Author + information
- Nobuyuki Kagiyama, MD, PhDa,
- Masataka Sugahara, MDb,
- Elizabeth A. Crago, RN, PhDc,
- Zhi Qi, MDb,
- Theodore F. Lagattuta, RNc,
- Khalil M. Yousef, RN, PhDc,d,
- Robert M. Friedlander, MDe,
- Marilyn T. Hravnak, RN, PhDc and
- John Gorcsan III, MDa,∗ ()
- aDivision of Cardiology, Washington University in St. Louis, St. Louis, Missouri
- bHeart and Vascular Institute, University of Pittsburgh, Pittsburgh, Pennsylvania
- cSchool of Nursing, University of Pittsburgh, Pittsburgh, Pennsylvania
- dSchool of Nursing, University of Jordan, Jordan
- eDepartment of Neurological Surgery, University of Pittsburgh, Pittsburgh, Pennsylvania
- ↵∗Address for correspondence:
Dr. John Gorcsan III, Division of Cardiology, Washington University in St. Louis, 660 South Euclid Avenue, Campus Box 8086, St. Louis, Missouri 63110.
Objectives This study sought to test the hypothesis that speckle tracking strain echocardiography can quantify neurocardiac injuries in patients with aneurysmal subarachnoid hemorrhage (SAH), which is associated with worse clinical outcome.
Background SAH may be a life-threatening disease associated with variable degrees of neurocardiac injury. Strain imaging has the potential to detect subtle myocardial dysfunction which is additive to conventional measurements.
Methods A total of 255 consecutive patients were prospectively enrolled with acute SAH, who were admitted to the intensive care unit with echocardiography studies within 72 h. Left ventricular (LV) and right ventricular (RV) strains were acquired from standard apical views. Abnormal LV global longitudinal strain (GLS) and RV free-wall strain were pre-defined as <17% and <23% (absolute values), respectively.
Results Performing LV GLS was feasible in 221 patients (89%) 53 ± 10 years of age, 71% female, after excluding those with previous cardiac disease. Abnormal LV GLS findings were observed in 53 patients (24%) and were associated with worse clinical severity, including a Hunt-Hess grade >3 (34% vs. 15%; p = 0.005) and biomarker evidence of neurocardiac injury and higher troponin values (1.50 [interquartile range (IQR): 0.01 to 3.87] vs. 0.01 [IQR: 0.01 to 0.22] ng/ml; p < 0.001). A reverse Takotsubo pattern of segmental strain was observed in 49% of patients (apical sparing and reduced basal strain). Importantly, LV GLS was more strongly associated with in-hospital mortality than left ventricular ejection fraction (LVEF), even after adjusting for clinical severity (odds ratio [OR]: 3.11; 95% confidence interval [CI]: 1.12 to 8.63; p = 0.029). RV strain was measured in 159 subjects (72%); abnormal RV strain was added to LV GLS for predicting in-hospital mortality (p = 0.007).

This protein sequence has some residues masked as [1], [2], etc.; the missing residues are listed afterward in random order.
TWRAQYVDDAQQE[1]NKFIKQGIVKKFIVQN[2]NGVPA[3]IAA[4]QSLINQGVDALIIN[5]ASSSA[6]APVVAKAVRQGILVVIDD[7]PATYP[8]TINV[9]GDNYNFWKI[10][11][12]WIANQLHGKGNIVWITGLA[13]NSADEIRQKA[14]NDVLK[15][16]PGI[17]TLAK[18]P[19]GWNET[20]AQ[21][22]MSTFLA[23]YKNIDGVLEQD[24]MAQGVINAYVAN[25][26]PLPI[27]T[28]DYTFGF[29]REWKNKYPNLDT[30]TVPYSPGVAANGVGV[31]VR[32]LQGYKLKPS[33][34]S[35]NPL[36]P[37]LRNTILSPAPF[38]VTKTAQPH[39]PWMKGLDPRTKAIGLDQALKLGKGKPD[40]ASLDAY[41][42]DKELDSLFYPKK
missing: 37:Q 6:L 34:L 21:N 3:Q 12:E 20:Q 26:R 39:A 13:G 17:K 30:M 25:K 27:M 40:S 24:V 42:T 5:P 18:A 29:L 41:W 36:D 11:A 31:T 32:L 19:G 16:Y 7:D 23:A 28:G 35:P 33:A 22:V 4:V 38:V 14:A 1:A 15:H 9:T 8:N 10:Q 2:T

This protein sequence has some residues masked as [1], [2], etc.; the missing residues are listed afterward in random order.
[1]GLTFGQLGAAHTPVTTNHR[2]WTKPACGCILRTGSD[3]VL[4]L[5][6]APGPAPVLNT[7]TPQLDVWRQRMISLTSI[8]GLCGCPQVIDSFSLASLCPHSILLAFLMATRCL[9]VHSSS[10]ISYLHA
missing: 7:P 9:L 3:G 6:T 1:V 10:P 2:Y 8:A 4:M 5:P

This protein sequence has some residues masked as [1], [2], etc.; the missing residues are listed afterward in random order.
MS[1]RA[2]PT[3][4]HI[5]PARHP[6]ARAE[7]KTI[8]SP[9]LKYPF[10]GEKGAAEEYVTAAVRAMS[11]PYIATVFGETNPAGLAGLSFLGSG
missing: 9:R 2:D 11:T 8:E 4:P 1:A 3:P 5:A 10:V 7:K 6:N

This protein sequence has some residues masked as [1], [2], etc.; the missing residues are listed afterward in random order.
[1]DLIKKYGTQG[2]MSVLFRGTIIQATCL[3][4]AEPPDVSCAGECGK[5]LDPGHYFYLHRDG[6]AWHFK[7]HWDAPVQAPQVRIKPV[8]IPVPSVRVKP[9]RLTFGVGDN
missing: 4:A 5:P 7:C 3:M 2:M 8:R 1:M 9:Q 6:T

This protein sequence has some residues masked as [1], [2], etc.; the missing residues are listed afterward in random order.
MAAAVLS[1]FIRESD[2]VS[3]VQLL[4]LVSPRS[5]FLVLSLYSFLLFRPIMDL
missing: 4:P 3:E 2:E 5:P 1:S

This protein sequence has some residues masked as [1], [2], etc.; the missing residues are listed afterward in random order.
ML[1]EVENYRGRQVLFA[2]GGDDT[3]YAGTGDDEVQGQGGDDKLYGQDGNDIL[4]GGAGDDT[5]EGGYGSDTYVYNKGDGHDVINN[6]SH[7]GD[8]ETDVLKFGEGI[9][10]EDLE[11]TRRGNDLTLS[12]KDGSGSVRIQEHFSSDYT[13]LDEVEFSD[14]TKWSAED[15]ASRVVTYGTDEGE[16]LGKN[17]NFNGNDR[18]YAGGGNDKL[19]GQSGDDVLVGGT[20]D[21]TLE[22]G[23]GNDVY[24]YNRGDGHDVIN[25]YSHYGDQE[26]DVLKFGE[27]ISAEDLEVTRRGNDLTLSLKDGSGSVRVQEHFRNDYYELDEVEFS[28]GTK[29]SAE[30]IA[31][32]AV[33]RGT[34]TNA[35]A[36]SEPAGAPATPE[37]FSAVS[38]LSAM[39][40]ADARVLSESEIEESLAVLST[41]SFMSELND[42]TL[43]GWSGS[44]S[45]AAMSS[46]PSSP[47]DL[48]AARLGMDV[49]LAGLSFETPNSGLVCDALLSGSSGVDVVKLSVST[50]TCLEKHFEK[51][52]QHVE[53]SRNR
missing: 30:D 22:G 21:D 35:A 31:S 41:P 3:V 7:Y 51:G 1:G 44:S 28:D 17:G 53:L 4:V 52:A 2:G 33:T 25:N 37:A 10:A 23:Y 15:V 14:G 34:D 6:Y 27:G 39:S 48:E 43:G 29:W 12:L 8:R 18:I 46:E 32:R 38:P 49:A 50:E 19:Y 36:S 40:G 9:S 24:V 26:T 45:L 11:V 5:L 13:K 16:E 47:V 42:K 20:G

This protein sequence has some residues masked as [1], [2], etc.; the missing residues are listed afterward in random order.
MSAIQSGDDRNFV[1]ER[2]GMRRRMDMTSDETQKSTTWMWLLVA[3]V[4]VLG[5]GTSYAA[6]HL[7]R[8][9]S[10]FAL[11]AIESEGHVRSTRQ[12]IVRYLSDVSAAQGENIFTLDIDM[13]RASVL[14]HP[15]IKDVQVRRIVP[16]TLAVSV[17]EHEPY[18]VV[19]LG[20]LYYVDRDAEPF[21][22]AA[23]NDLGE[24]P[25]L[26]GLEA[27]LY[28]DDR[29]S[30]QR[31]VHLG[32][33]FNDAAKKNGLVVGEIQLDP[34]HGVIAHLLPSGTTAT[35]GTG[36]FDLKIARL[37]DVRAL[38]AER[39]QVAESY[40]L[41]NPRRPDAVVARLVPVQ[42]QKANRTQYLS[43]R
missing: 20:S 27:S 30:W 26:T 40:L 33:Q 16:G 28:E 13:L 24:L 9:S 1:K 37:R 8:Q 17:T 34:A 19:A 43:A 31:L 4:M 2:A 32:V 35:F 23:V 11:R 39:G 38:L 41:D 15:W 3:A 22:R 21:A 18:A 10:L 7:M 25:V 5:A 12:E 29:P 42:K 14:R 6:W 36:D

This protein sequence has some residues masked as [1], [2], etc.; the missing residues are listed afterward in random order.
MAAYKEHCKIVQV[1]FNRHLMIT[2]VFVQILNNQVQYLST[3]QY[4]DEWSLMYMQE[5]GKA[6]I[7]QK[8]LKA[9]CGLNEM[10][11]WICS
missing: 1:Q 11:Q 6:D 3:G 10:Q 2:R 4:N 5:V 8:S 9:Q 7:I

Conclusions Neurocardiac injury can be detected by LV GLS and RV strain in patients with acute SAH. LV GLS was significantly associated with in-hospital mortality. RV strain, when available, added prognostic value to LV GLS. Abnormal myocardial strain is a marker for increased risk of in-hospital mortality in SAH and has clinical prognostic utility.
- global longitudinal strain
- right ventricle
- speckle tracking echocardiography
- subarachnoid hemorrhage
Supported by U.S. National Institutes of Health grant R01NR04221. Dr. Friedlander is the Chief Medical Officer and a stockholder of Neubase Therapeutics; and is on the Scientific Advisory Board and a stockholder of Diffusion, Inc. Dr. Gorcsan has received research grants from Medtronic, GE Healthcare, Biotronik, Hitachi, and EBR Systems. All other authors have reported that they have no relationships relevant to the contents of this paper to disclose.
- Received November 13, 2018.
- Revision received January 29, 2019.
- Accepted February 6, 2019.
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